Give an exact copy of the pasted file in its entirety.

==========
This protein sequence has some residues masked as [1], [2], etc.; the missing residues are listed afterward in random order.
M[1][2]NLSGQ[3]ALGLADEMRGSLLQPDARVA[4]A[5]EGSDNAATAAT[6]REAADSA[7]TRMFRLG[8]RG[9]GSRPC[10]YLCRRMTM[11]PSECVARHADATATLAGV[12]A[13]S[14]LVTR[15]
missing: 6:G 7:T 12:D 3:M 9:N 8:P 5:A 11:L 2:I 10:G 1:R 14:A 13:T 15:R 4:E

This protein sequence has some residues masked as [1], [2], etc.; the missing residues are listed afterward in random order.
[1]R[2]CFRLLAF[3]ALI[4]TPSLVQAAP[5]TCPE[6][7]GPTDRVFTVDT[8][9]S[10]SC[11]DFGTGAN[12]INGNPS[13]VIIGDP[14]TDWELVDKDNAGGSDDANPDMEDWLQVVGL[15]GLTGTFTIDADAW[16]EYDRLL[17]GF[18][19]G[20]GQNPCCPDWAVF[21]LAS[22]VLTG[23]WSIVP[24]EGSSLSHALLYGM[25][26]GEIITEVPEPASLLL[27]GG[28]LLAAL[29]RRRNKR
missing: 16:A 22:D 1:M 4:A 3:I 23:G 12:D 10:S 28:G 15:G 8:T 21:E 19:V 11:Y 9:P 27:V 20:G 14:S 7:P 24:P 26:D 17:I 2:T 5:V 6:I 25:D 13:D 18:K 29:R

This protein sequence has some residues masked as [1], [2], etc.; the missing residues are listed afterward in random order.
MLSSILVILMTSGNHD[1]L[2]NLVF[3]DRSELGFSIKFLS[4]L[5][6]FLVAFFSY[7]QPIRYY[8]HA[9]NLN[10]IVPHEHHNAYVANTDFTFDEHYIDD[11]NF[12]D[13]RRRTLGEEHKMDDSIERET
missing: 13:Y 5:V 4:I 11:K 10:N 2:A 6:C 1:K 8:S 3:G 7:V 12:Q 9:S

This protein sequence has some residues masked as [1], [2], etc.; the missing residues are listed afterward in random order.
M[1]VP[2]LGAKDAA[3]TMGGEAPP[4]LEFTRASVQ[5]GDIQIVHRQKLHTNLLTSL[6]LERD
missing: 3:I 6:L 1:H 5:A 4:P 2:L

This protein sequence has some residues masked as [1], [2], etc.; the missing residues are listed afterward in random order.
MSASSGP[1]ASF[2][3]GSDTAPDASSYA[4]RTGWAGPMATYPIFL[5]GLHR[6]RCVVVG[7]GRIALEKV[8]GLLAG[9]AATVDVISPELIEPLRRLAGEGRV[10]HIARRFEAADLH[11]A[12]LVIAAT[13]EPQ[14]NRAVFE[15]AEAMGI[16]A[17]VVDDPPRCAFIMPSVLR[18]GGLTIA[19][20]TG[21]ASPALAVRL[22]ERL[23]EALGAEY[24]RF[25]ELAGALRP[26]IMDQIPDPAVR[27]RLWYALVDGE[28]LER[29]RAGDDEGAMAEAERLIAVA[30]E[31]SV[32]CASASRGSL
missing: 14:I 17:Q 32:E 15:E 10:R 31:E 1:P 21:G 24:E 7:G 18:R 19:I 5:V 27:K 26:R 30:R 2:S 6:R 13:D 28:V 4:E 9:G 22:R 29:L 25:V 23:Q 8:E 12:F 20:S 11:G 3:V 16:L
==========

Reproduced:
This protein sequence has some residues masked as [1], [2], etc.; the missing residues are listed afterward in random order.
M[1][2]NLSGQ[3]ALGLADEMRGSLLQPDARVA[4]A[5]EGSDNAATAAT[6]REAADSA[7]TRMFRLG[8]RG[9]GSRPC[10]YLCRRMTM[11]PSECVARHADATATLAGV[12]A[13]S[14]LVTR[15]
missing: 6:G 7:T 12:D 3:M 9:N 8:P 5:A 11:L 2:I 10:G 1:R 14:A 13:T 15:R 4:E

This protein sequence has some residues masked as [1], [2], etc.; the missing residues are listed afterward in random order.
[1]R[2]CFRLLAF[3]ALI[4]TPSLVQAAP[5]TCPE[6][7]GPTDRVFTVDT[8][9]S[10]SC[11]DFGTGAN[12]INGNPS[13]VIIGDP[14]TDWELVDKDNAGGSDDANPDMEDWLQVVGL[15]GLTGTFTIDADAW[16]EYDRLL[17]GF[18][19]G[20]GQNPCCPDWAVF[21]LAS[22]VLTG[23]WSIVP[24]EGSSLSHALLYGM[25][26]GEIITEVPEPASLLL[27]GG[28]LLAAL[29]RRRNKR
missing: 16:A 22:D 1:M 4:A 3:I 23:G 12:D 10:S 28:G 15:G 8:T 21:E 19:V 11:Y 9:P 27:V 20:G 14:S 7:P 24:P 26:D 17:I 2:T 5:V 6:I 25:D 13:D 18:K 29:R

This protein sequence has some residues masked as [1], [2], etc.; the missing residues are listed afterward in random order.
MLSSILVILMTSGNHD[1]L[2]NLVF[3]DRSELGFSIKFLS[4]L[5][6]FLVAFFSY[7]QPIRYY[8]HA[9]NLN[10]IVPHEHHNAYVANTDFTFDEHYIDD[11]NF[12]D[13]RRRTLGEEHKMDDSIERET
missing: 13:Y 5:V 4:I 11:K 10:N 2:A 6:C 1:K 8:S 3:G 7:V 12:Q 9:S

This protein sequence has some residues masked as [1], [2], etc.; the missing residues are listed afterward in random order.
M[1]VP[2]LGAKDAA[3]TMGGEAPP[4]LEFTRASVQ[5]GDIQIVHRQKLHTNLLTSL[6]LERD
missing: 3:I 6:L 1:H 5:A 4:P 2:L

This protein sequence has some residues masked as [1], [2], etc.; the missing residues are listed afterward in random order.
MSASSGP[1]ASF[2][3]GSDTAPDASSYA[4]RTGWAGPMATYPIFL[5]GLHR[6]RCVVVG[7]GRIALEKV[8]GLLAG[9]AATVDVISPELIEPLRRLAGEGRV[10]HIARRFEAADLH[11]A[12]LVIAAT[13]EPQ[14]NRAVFE[15]AEAMGI[16]A[17]VVDDPPRCAFIMPSVLR[18]GGLTIA[19][20]TG[21]ASPALAVRL[22]ERL[23]EALGAEY[24]RF[25]ELAGALRP[26]IMDQIPDPAVR[27]RLWYALVDGE[28]LER[29]RAGDDEGAMAEAERLIAVA[30]E[31]SV[32]CASASRGSL
missing: 14:I 17:Q 32:E 15:E 10:R 31:E 1:P 21:G 24:E 7:G 18:R 19:I 5:V 27:K 26:R 30:R 2:S 6:R 13:D 28:V 4:E 9:G 22:R 29:L 25:V 23:Q 8:E 12:F 20:S 11:G 3:V 16:L